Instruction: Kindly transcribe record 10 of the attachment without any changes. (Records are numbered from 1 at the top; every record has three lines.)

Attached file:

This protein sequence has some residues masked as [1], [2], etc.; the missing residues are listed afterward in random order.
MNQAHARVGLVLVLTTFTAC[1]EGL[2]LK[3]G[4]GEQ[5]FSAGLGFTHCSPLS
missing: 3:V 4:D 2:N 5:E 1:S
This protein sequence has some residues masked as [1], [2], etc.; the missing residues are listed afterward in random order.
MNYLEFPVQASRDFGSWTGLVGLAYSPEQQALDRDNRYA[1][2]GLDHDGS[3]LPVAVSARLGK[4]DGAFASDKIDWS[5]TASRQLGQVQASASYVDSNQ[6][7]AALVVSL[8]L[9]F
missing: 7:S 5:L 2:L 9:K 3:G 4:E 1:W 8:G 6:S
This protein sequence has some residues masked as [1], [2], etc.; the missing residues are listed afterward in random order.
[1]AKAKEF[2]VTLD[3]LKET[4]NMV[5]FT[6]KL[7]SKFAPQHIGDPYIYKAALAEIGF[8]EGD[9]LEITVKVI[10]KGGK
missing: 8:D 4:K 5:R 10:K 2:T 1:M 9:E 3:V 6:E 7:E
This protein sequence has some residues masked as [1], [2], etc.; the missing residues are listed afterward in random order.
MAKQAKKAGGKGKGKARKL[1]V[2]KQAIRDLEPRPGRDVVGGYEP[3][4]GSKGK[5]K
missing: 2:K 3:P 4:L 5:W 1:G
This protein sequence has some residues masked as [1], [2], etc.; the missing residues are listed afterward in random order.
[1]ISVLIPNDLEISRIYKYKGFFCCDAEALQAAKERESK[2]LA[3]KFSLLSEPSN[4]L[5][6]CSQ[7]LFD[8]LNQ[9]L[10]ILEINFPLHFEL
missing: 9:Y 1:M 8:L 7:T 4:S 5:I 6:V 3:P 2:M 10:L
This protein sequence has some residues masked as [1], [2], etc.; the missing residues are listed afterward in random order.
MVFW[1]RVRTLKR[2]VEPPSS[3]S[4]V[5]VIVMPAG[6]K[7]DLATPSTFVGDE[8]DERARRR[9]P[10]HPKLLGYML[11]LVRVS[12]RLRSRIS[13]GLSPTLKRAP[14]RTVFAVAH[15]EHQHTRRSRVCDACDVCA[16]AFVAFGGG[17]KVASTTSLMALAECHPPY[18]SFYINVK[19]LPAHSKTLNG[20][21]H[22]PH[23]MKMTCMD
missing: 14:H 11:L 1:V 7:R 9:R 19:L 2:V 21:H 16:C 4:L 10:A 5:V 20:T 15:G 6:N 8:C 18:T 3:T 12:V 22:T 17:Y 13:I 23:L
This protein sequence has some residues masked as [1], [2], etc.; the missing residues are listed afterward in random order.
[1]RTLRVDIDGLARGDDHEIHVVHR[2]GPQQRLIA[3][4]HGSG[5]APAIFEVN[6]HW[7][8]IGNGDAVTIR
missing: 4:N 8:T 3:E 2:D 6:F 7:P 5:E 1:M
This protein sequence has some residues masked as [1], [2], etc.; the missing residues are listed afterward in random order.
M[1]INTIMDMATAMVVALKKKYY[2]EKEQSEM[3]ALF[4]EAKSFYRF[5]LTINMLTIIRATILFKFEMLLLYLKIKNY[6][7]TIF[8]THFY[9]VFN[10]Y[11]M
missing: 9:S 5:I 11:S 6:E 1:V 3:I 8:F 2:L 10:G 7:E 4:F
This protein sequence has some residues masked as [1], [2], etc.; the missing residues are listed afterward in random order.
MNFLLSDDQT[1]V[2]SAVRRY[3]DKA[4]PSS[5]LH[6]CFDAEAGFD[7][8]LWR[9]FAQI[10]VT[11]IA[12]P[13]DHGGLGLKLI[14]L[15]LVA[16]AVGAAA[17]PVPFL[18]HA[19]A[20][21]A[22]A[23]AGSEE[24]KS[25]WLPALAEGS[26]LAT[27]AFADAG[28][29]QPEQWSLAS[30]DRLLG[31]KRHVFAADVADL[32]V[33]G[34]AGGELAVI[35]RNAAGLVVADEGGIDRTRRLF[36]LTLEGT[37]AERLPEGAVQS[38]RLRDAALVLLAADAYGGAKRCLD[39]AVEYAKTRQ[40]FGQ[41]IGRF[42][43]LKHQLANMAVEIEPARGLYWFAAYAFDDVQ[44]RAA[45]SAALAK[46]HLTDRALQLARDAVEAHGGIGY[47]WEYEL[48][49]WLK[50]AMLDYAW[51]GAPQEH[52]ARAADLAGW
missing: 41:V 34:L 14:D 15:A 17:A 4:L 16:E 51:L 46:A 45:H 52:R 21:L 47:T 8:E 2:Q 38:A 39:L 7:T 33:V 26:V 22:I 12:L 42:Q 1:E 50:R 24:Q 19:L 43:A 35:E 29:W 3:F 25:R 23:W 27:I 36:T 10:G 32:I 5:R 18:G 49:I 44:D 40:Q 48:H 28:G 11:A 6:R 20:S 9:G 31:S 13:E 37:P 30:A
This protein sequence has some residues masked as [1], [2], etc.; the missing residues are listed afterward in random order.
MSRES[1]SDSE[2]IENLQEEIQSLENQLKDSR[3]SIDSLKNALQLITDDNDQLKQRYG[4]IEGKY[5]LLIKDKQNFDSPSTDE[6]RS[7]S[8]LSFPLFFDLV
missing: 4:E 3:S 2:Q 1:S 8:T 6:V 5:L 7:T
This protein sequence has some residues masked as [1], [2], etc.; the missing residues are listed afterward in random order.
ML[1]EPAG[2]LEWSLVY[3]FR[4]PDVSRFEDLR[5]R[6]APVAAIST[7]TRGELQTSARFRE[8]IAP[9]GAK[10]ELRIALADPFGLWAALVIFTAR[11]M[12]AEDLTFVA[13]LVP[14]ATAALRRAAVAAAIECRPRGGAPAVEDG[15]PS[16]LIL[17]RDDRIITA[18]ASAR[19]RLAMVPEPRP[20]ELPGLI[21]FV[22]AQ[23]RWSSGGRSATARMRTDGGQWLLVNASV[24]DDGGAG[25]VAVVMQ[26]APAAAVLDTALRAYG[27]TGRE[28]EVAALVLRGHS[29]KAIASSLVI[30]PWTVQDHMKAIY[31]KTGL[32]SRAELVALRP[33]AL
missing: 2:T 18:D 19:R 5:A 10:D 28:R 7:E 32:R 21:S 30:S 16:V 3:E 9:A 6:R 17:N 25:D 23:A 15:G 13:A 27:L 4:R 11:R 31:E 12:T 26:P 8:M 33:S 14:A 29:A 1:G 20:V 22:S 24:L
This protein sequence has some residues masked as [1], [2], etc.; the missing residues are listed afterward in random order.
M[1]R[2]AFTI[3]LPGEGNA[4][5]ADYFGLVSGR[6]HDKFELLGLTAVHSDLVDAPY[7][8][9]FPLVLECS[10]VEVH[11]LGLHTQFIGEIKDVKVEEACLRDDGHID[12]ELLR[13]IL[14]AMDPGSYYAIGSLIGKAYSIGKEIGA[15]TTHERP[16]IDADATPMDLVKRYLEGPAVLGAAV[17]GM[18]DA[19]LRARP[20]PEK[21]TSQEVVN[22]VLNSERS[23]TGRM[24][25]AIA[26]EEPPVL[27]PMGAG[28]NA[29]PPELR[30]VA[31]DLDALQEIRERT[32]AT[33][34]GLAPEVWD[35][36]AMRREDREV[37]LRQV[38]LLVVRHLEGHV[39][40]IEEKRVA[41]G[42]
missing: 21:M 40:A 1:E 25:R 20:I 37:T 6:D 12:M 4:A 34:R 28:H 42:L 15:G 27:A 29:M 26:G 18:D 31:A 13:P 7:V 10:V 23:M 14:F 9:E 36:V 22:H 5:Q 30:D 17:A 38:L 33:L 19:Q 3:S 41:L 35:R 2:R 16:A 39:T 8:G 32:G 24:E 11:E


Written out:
This protein sequence has some residues masked as [1], [2], etc.; the missing residues are listed afterward in random order.
MSRES[1]SDSE[2]IENLQEEIQSLENQLKDSR[3]SIDSLKNALQLITDDNDQLKQRYG[4]IEGKY[5]LLIKDKQNFDSPSTDE[6]RS[7]S[8]LSFPLFFDLV
missing: 4:E 3:S 2:Q 1:S 8:T 6:V 5:L 7:T